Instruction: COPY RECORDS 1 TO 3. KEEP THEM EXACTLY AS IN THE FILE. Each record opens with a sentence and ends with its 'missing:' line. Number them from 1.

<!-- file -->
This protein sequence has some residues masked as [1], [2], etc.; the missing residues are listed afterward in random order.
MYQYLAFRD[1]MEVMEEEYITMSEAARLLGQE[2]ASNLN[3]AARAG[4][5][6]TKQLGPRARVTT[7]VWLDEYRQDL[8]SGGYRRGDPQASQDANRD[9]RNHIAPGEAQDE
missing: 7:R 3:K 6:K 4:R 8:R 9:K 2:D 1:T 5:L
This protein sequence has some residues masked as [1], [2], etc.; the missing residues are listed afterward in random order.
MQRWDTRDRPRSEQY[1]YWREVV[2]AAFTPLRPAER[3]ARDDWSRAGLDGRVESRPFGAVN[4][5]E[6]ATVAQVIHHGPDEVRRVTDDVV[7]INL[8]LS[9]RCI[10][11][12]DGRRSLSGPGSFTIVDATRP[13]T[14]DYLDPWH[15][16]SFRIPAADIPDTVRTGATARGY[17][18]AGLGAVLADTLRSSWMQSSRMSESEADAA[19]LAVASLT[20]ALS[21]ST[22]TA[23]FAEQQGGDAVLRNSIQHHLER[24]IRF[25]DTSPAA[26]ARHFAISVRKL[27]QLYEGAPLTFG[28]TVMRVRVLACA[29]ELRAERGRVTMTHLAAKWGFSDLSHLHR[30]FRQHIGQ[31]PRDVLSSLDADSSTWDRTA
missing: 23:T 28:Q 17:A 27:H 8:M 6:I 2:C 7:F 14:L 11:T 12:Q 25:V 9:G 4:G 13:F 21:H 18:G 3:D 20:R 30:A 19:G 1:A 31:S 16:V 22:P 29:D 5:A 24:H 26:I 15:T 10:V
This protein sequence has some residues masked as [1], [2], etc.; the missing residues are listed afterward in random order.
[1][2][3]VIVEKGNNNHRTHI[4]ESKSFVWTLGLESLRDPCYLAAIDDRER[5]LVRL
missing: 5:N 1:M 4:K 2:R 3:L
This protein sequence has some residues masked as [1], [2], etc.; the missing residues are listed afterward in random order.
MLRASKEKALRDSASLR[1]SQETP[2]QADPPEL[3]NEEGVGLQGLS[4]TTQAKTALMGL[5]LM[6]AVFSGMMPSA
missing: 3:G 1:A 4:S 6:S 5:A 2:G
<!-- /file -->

This protein sequence has some residues masked as [1], [2], etc.; the missing residues are listed afterward in random order.
MYQYLAFRD[1]MEVMEEEYITMSEAARLLGQE[2]ASNLN[3]AARAG[4][5][6]TKQLGPRARVTT[7]VWLDEYRQDL[8]SGGYRRGDPQASQDANRD[9]RNHIAPGEAQDE
missing: 7:R 3:K 6:K 4:R 8:R 9:K 2:D 1:T 5:L
This protein sequence has some residues masked as [1], [2], etc.; the missing residues are listed afterward in random order.
MQRWDTRDRPRSEQY[1]YWREVV[2]AAFTPLRPAER[3]ARDDWSRAGLDGRVESRPFGAVN[4][5]E[6]ATVAQVIHHGPDEVRRVTDDVV[7]INL[8]LS[9]RCI[10][11][12]DGRRSLSGPGSFTIVDATRP[13]T[14]DYLDPWH[15][16]SFRIPAADIPDTVRTGATARGY[17][18]AGLGAVLADTLRSSWMQSSRMSESEADAA[19]LAVASLT[20]ALS[21]ST[22]TA[23]FAEQQGGDAVLRNSIQHHLER[24]IRF[25]DTSPAA[26]ARHFAISVRKL[27]QLYEGAPLTFG[28]TVMRVRVLACA[29]ELRAERGRVTMTHLAAKWGFSDLSHLHR[30]FRQHIGQ[31]PRDVLSSLDADSSTWDRTA
missing: 23:T 28:Q 17:A 27:H 8:M 6:I 2:C 7:F 14:L 11:T 12:Q 25:V 9:G 4:G 13:F 21:H 18:G 3:D 20:R 30:A 19:G 1:A 31:S 16:V 22:P 29:D 5:A 24:H 26:I 15:T 10:V
This protein sequence has some residues masked as [1], [2], etc.; the missing residues are listed afterward in random order.
[1][2][3]VIVEKGNNNHRTHI[4]ESKSFVWTLGLESLRDPCYLAAIDDRER[5]LVRL
missing: 5:N 1:M 4:K 2:R 3:L